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97 honda coupe
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Discussion Starter #1 (Edited)
So i just got finished re-vamping my e4od ford tranny with a hd2 tugger shift kit and when i went to remove the oil pan.. i found that there was no oil pan plug :bash:. So i proceeded to try and wiggle it off and get all the fluid to go in one direction... nope it spilled all over the fucking place and pissed me off royally.

So... i made this guide on how to add an oil pan plug with normal every day tools and stuff bought from autozone.

First off,you need to find a good spot on the oil pan that is out of the way of stuff above it such as oil filters, pickup tubes etc. Then you need to find out what kind of metal it is (should be pretty obvious). If its steel this guide will be step by step, if its alluminum you have less options and the potential for leaks are much more likely.

So first find where on the pan your going to put the drain plug, if the pan is rounded on the bottom your going to need to make a flat indention where the plug is going. so take something flat such as a peice of flat iron and make the area semi flat. Next go to autozone and find a plug that suits your needs in the "oil pan plug" section. Some of them have magnetic tips that help collect floating metal. I decided against the magnetic tip since the plug is right next to a large magnet on the bottom of the pan. This is the plug i got, you need a steel nut in all cases, do not buy brass since you cannot weld to it (if your going to weld to it)

Next, its time to bite the big bullet and drill a hole in the pan. Drill the hole so it just barely clears the threads of the oil pan bolt but isnt so large that the gasket wont have a sealing surface.

Now you need to clean up the area real well with either sandpaper or die grinder if you have access to one.


Now tighten the pan plug and nut together with the oil pan bolt on the outside (duh) and the nut on the inside, remember to take the gasket/sealing washer off before doing any welding. Now there are multiple ways to fasten the nut to the inside of the pan. Welding, brazing, soldering and epoxy are the main ones aside from a mechanical seal such as a bulkhead fitting. With a bulkhead fitting you will drill the hole to the diameter of the hollow bolt then tighten it down and be done, however these are known to have problems with backing off and falling out. And with much better solutions such as welding (if using a steel pan) bulkhead fittings are low on the list.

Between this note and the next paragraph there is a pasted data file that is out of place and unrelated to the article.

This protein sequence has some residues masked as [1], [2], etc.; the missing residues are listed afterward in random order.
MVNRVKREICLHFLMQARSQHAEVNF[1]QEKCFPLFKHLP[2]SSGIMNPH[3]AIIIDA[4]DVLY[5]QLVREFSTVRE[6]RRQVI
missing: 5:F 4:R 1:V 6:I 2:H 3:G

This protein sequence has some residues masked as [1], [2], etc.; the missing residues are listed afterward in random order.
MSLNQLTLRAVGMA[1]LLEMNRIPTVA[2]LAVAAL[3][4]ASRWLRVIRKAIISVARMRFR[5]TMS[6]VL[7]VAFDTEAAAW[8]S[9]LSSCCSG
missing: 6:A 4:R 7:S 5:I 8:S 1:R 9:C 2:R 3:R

If your welding it, just give it a few tacks on every flat of the nut on the inside making sure you got good penetration of the pan and nut. If your using epoxy you need to clean the entire area VERY well with brake cleaner and use sand paper to scratch up the nut to make sure it adheres correctly.

If your brazing you want to make sure the pan doesnt get too hot since it can warp very easily and weaken if your not carefull same as with soldering as well.

After the nut is secured into the pan let it cool and then remove the plug make sure its not loose, re-clean the area inside and reinstall the sealing washer on the plug. Tada your done, drink a beer and paint it to your hearts desire. Just remember, no matter what way you decide to secure the inner nut you need to make sure that it is secured very well, nothing is worse than going to remove your oil pan bolt only to find that it just spins, since whatever was holding it, broke off.
 

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Registered
97 honda coupe
Joined
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7,611 Posts
Discussion Starter #4
There's no drain plug on purpose. They made them that way so people would replace the filters more often.

But yes they come in very handy! I did the same mod on a C4 with the Drain bolt kit from summit, it's under 5 bucks. They also have a weld-free one.
Hm never thought of that, but it is a ingenious way of requiring a filter change along with saving money at the same time.

However it still pisses me off. and the whole reason i did this write up was because i didnt have time to wait for it to get mailed to my doorstep. I needed it done by today so i could drive to work in the morning, however ordering the correct threadolette would definitely be nice and a cleaner setup.
 
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